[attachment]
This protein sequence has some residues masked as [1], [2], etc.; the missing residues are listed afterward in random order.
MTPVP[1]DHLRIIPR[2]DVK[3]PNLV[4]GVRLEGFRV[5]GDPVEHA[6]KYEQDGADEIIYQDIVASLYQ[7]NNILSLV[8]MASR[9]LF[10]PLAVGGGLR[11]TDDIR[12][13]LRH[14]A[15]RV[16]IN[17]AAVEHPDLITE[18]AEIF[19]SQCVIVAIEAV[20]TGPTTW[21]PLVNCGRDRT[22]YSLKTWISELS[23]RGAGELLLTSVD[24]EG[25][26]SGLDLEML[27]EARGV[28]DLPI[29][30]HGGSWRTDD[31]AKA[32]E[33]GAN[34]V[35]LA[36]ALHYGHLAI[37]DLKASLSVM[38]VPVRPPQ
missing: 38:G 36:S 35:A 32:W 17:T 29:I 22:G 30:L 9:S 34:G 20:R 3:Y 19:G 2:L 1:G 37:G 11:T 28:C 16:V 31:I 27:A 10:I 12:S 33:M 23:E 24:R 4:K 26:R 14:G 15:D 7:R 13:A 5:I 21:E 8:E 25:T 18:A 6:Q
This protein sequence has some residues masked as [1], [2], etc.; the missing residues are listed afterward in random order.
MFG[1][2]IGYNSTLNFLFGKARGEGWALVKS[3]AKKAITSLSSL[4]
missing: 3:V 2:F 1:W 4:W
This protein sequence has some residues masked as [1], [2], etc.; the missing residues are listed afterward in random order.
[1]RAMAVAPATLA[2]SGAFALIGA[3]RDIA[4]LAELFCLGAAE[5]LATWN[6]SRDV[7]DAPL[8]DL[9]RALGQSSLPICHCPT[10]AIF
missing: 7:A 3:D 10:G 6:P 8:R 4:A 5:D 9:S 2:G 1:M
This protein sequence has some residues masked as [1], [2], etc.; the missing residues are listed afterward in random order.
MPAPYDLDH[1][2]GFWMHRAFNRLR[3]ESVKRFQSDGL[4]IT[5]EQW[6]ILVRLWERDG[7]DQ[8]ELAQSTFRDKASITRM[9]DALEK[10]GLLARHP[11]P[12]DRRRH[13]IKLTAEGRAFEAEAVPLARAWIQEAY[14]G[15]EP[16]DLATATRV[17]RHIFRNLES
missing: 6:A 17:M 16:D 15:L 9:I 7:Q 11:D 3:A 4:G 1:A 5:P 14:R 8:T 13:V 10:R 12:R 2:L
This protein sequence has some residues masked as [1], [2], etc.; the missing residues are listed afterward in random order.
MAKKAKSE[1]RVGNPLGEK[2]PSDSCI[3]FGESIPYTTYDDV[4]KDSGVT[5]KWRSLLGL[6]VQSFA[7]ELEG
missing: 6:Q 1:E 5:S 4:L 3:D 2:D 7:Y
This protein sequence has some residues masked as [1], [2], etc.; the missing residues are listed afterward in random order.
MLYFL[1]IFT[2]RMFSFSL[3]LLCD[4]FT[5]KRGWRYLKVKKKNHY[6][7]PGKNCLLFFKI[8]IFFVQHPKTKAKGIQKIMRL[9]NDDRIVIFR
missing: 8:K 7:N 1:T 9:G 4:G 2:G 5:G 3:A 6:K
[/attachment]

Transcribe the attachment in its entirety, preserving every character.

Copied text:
This protein sequence has some residues masked as [1], [2], etc.; the missing residues are listed afterward in random order.
MTPVP[1]DHLRIIPR[2]DVK[3]PNLV[4]GVRLEGFRV[5]GDPVEHA[6]KYEQDGADEIIYQDIVASLYQ[7]NNILSLV[8]MASR[9]LF[10]PLAVGGGLR[11]TDDIR[12][13]LRH[14]A[15]RV[16]IN[17]AAVEHPDLITE[18]AEIF[19]SQCVIVAIEAV[20]TGPTTW[21]PLVNCGRDRT[22]YSLKTWISELS[23]RGAGELLLTSVD[24]EG[25][26]SGLDLEML[27]EARGV[28]DLPI[29][30]HGGSWRTDD[31]AKA[32]E[33]GAN[34]V[35]LA[36]ALHYGHLAI[37]DLKASLSVM[38]VPVRPPQ
missing: 38:G 36:S 35:A 32:W 17:T 29:I 22:G 30:L 9:S 34:G 20:R 3:Y 19:G 2:L 1:G 37:G 11:T 28:C 16:V 31:I 27:A 10:I 12:S 33:M 23:E 24:R 4:K 26:R 14:G 15:D 7:R 13:A 5:I 21:E 8:E 25:T 18:A 6:Q
This protein sequence has some residues masked as [1], [2], etc.; the missing residues are listed afterward in random order.
MFG[1][2]IGYNSTLNFLFGKARGEGWALVKS[3]AKKAITSLSSL[4]
missing: 3:V 2:F 1:W 4:W
This protein sequence has some residues masked as [1], [2], etc.; the missing residues are listed afterward in random order.
[1]RAMAVAPATLA[2]SGAFALIGA[3]RDIA[4]LAELFCLGAAE[5]LATWN[6]SRDV[7]DAPL[8]DL[9]RALGQSSLPICHCPT[10]AIF
missing: 7:A 3:D 10:G 6:P 8:R 4:A 5:D 9:S 2:G 1:M
This protein sequence has some residues masked as [1], [2], etc.; the missing residues are listed afterward in random order.
MPAPYDLDH[1][2]GFWMHRAFNRLR[3]ESVKRFQSDGL[4]IT[5]EQW[6]ILVRLWERDG[7]DQ[8]ELAQSTFRDKASITRM[9]DALEK[10]GLLARHP[11]P[12]DRRRH[13]IKLTAEGRAFEAEAVPLARAWIQEAY[14]G[15]EP[16]DLATATRV[17]RHIFRNLES
missing: 6:A 17:M 16:D 15:L 9:I 7:Q 11:D 3:A 4:G 1:A 5:P 14:R 8:T 13:V 10:R 12:R 2:L
This protein sequence has some residues masked as [1], [2], etc.; the missing residues are listed afterward in random order.
MAKKAKSE[1]RVGNPLGEK[2]PSDSCI[3]FGESIPYTTYDDV[4]KDSGVT[5]KWRSLLGL[6]VQSFA[7]ELEG
missing: 6:Q 1:E 5:S 4:L 3:D 2:D 7:Y
This protein sequence has some residues masked as [1], [2], etc.; the missing residues are listed afterward in random order.
MLYFL[1]IFT[2]RMFSFSL[3]LLCD[4]FT[5]KRGWRYLKVKKKNHY[6][7]PGKNCLLFFKI[8]IFFVQHPKTKAKGIQKIMRL[9]NDDRIVIFR
missing: 8:K 7:N 1:T 9:G 4:G 2:G 5:G 3:A 6:K